Quote of the Week: Peter Turner

Recently my friend Peter did a great Q&A Facebook Live in which he shared several insights, ideas and opinions. In one of the questions about the “best impromptu effect” he offered this quote, which invites us to reflect during this new week.

“Effects” is a strange word to use in in our language. I understand it as a needed reduction of what we facilitate for our audience, but we must be also aware of the limits. Can we REALLY know which is the true experience of each member of our audience whenever we perform?

Sure, we construct for them an Outer Reality as collective and shared perception, but we must be conscious that the beauty in performance is also in the unique and exclusive experience.

Also, we must understand what we do not just as “effect” but also as “cause”. The mind of each member of our audience and each participant is receiving what we do and these actions are actually causes that are creating inner effects.

But in here Peter confronts us with the comparison with “affects”, which adds an interesting emotional level to our craft.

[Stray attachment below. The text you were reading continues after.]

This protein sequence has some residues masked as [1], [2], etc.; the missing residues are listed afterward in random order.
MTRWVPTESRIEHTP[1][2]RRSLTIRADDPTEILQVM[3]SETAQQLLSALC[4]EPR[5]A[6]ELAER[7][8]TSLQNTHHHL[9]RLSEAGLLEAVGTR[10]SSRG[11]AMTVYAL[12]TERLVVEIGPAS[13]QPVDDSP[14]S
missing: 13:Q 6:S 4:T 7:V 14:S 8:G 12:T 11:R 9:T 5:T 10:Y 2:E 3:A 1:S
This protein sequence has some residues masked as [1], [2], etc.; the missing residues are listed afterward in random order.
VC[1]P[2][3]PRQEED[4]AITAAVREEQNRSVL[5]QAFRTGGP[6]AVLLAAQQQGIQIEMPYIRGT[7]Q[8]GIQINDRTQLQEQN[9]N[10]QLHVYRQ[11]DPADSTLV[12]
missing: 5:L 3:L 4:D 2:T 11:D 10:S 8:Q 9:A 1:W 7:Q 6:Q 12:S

How is affecting what you do, regardless the “effect” or specific piece that you decide to perform?

Do you use “affect” to guide your repertoire?

Yes, you can have “routines with you” or learn nice “Anywhere Mentalism” pieces with borrowed objects, but if that is your only factor in deciding your repertoire, you are taking off the true important aspect.

“Affect” connects us with that sensibility that allows us to choose the correct piece to perform, and at the end, the most effective narrative, phenomena and experience to apply in your performance.

If you feel that in that moment a telepathic piece will affect someone in constructive ways, go with that. Not just because you know a billet technique, but because that experience will truly affect your participant, and you will be able to share your unique meaning.

More affect, less effect.

Thanks brother for this great quote 🔮


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